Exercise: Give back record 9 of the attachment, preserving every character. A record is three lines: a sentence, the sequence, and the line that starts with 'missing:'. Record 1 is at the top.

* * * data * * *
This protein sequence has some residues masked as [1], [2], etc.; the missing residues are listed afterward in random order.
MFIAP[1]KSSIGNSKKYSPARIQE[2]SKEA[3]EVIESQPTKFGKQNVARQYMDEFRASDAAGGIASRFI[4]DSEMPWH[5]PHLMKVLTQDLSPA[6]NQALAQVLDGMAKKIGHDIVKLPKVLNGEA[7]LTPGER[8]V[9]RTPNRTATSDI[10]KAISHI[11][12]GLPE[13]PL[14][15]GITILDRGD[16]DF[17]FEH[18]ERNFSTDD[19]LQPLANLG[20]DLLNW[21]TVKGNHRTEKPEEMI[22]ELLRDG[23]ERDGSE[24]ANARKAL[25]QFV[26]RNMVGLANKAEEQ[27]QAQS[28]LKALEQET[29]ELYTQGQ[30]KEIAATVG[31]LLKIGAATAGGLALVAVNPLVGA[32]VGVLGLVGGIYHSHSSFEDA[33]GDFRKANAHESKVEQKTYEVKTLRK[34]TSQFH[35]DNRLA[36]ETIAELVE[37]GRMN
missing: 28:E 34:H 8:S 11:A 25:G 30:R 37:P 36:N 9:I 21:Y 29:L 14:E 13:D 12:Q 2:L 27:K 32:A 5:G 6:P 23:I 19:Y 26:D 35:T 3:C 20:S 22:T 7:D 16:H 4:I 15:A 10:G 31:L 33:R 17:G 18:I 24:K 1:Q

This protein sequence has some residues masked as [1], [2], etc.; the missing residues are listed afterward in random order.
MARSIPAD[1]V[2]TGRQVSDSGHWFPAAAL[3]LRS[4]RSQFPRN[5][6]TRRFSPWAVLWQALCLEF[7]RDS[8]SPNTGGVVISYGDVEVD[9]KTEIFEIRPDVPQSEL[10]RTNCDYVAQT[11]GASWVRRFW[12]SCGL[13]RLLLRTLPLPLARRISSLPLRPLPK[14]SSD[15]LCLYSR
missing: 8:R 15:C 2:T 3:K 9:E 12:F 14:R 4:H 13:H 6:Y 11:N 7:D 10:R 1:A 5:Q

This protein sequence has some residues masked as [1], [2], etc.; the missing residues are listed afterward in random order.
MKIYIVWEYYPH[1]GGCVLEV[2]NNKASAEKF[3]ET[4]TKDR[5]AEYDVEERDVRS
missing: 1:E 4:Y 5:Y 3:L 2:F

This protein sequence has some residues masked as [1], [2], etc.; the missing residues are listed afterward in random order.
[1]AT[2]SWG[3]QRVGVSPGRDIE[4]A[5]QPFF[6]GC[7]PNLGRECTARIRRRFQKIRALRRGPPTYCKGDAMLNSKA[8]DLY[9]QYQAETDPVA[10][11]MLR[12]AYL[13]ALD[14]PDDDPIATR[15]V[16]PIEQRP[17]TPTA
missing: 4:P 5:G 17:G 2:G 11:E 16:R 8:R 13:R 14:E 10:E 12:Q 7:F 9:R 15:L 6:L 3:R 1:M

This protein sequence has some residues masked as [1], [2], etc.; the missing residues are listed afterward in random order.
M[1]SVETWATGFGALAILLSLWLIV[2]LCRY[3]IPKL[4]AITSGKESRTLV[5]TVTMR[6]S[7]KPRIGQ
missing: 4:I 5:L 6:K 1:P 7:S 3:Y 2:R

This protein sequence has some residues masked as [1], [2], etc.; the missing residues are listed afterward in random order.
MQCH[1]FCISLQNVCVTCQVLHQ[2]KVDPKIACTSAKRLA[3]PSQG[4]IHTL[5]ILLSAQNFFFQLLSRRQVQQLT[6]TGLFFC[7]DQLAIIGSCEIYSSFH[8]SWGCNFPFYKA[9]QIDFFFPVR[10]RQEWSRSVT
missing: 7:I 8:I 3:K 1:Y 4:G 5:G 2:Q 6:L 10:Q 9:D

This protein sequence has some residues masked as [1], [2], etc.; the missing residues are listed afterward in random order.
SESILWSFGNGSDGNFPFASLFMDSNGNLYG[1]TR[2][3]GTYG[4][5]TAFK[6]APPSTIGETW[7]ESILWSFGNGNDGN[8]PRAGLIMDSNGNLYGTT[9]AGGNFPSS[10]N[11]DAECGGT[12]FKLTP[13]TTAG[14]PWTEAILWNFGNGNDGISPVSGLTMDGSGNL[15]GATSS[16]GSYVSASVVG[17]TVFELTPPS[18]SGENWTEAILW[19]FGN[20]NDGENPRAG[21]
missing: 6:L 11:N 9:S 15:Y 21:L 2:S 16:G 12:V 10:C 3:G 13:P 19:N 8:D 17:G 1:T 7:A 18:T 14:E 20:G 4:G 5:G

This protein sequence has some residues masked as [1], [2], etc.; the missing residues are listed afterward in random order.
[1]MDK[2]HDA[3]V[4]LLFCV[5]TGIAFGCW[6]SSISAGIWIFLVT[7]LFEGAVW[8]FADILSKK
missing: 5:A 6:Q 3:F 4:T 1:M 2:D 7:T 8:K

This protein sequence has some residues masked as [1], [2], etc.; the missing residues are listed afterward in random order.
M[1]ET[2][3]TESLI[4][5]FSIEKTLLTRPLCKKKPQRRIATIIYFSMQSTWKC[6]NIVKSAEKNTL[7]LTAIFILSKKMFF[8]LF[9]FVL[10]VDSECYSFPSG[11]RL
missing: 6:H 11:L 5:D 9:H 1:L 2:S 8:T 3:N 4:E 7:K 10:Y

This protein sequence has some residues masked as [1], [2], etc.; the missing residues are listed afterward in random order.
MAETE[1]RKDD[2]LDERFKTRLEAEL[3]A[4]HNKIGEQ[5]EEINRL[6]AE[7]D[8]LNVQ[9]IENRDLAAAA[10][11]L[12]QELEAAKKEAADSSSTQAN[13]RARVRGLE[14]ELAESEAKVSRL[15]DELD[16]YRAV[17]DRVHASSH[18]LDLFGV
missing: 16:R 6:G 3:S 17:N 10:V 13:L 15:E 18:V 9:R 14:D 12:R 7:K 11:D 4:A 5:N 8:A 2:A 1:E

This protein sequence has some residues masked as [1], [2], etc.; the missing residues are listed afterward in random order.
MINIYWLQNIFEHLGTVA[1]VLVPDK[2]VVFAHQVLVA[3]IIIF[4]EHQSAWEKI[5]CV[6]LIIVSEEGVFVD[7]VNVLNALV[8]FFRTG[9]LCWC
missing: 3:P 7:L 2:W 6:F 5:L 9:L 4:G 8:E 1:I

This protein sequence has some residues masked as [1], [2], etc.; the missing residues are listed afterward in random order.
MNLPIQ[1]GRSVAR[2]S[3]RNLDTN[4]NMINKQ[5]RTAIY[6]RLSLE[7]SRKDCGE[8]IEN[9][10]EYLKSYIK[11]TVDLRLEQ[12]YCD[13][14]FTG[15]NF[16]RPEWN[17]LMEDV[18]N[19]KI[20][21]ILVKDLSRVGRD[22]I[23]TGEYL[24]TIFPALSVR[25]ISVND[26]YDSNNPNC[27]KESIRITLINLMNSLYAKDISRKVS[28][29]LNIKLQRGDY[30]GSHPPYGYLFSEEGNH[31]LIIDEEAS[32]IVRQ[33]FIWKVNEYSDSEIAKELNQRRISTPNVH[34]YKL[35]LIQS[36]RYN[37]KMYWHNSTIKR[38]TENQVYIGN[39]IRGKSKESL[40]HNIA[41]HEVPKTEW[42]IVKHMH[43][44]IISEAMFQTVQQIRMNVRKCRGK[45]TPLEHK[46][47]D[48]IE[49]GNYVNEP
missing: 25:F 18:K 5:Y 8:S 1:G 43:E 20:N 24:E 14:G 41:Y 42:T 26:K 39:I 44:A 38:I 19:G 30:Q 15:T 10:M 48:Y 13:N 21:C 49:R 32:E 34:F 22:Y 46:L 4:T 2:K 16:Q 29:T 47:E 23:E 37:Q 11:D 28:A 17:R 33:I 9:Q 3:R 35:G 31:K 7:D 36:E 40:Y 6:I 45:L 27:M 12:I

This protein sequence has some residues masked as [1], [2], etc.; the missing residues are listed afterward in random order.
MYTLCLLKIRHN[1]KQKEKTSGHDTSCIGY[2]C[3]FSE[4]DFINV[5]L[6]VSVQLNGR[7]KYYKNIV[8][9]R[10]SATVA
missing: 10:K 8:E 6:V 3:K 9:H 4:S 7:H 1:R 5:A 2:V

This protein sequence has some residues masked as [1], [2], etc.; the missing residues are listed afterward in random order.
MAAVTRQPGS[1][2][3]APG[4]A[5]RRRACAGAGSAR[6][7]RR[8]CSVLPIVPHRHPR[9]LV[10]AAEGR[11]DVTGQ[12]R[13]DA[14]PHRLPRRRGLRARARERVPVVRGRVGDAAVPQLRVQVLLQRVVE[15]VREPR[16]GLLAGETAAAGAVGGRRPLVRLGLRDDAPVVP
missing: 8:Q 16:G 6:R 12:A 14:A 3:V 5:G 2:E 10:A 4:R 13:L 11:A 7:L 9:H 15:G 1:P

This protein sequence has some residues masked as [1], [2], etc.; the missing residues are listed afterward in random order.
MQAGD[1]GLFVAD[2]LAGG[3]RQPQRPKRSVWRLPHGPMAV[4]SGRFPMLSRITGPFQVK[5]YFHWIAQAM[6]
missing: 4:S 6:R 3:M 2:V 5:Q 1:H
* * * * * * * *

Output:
This protein sequence has some residues masked as [1], [2], etc.; the missing residues are listed afterward in random order.
M[1]ET[2][3]TESLI[4][5]FSIEKTLLTRPLCKKKPQRRIATIIYFSMQSTWKC[6]NIVKSAEKNTL[7]LTAIFILSKKMFF[8]LF[9]FVL[10]VDSECYSFPSG[11]RL
missing: 6:H 11:L 5:D 9:H 1:L 2:S 8:T 3:N 4:E 7:K 10:Y